I'm not sure what you are getting at Ubs but I don't think we are talking about the same thing here- if there is a problem with so-called 'big pharma' as some people like to call it then that is not what i am talking about and not what this thread is about..

Sure 'discoveries' are made by people working outside mainstream medicine- but those discoveries will only be applied if they are shown to work through rigorous testing and safety procedures- not just because some guy said it worked for his mum so it should work for your sister cos she has the same colour hair.

This 'Dr Dingleberry' very often makes it his life's work to discover something useful for people who are ill- where are all these discoveries made by people in the 'monsters ball'? compared with real work done by real scientists? Please tell me as I would really like to know - but again this is not what this thread is about.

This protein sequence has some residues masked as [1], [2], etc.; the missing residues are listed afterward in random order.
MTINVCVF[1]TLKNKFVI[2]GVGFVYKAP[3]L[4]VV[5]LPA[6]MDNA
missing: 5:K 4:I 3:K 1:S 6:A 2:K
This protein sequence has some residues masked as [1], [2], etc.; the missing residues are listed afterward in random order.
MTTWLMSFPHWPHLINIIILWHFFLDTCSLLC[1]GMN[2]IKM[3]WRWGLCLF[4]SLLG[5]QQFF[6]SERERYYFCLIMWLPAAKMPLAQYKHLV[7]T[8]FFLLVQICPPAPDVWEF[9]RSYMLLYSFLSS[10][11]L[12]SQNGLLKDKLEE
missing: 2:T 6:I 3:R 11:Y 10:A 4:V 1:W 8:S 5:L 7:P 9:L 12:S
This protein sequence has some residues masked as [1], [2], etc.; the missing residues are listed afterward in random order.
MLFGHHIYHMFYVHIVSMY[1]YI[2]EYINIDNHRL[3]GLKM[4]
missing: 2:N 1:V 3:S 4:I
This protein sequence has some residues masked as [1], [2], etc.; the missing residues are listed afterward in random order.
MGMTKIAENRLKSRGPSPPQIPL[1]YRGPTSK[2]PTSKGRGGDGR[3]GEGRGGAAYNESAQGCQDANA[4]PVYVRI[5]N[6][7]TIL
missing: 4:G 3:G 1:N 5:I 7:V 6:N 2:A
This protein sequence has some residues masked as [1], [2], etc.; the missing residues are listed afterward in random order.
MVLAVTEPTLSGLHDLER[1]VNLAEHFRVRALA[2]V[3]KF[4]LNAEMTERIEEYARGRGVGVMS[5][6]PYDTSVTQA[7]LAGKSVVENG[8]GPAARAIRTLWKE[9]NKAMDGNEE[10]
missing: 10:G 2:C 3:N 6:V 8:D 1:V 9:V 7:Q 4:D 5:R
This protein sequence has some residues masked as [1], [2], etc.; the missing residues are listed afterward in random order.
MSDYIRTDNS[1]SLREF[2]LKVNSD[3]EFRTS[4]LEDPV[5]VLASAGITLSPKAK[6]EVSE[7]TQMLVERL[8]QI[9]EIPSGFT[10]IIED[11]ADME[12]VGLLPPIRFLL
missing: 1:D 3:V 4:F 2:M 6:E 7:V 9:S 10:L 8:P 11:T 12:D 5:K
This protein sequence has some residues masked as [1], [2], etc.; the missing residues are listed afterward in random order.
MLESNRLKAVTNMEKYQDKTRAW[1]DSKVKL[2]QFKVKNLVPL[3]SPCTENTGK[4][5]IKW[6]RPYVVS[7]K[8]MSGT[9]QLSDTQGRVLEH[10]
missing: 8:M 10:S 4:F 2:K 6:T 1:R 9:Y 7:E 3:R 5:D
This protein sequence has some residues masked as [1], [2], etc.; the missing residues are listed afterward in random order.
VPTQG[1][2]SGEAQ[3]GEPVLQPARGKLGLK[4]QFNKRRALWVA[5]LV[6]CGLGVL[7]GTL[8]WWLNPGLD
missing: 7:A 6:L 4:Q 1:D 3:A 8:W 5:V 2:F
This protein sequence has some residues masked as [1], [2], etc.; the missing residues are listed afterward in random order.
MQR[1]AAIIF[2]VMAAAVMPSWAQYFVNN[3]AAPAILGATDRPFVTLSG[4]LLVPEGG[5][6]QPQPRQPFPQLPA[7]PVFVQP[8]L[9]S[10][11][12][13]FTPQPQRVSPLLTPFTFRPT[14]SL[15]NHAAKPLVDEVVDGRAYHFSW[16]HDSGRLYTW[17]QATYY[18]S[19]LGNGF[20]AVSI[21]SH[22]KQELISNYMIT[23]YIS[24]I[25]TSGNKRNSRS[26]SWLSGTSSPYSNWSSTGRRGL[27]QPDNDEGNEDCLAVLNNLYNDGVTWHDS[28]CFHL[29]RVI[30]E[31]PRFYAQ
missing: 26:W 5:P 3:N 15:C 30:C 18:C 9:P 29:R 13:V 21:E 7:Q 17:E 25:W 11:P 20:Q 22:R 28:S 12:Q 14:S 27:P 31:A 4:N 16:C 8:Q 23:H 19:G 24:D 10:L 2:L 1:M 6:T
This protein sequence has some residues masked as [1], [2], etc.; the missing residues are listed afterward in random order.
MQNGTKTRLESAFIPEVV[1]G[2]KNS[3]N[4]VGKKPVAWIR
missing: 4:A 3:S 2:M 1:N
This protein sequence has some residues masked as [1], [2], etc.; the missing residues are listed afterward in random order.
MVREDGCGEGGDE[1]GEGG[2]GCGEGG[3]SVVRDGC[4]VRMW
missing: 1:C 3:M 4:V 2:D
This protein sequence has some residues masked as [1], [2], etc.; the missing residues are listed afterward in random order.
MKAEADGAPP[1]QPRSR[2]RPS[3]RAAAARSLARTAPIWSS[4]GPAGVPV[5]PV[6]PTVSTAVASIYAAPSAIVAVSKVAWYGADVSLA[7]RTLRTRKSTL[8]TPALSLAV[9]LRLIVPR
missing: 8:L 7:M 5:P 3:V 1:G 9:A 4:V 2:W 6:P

sure- start another thread about the fuckups made by physicians - and don't forget nurses- after all we make as many fuckups as doctors - oh- and psychologists and psychiatrists- lets look at all those fuckups too - but please- on another thread- this should be here for the fuckups made by the people without the real qualifications maybe? the people who the public thinks are in it out of the goodness of their hearts and not for the money we professionals get

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Old 02-09-2009, 11:10 AM   #44
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ubs wrote View Post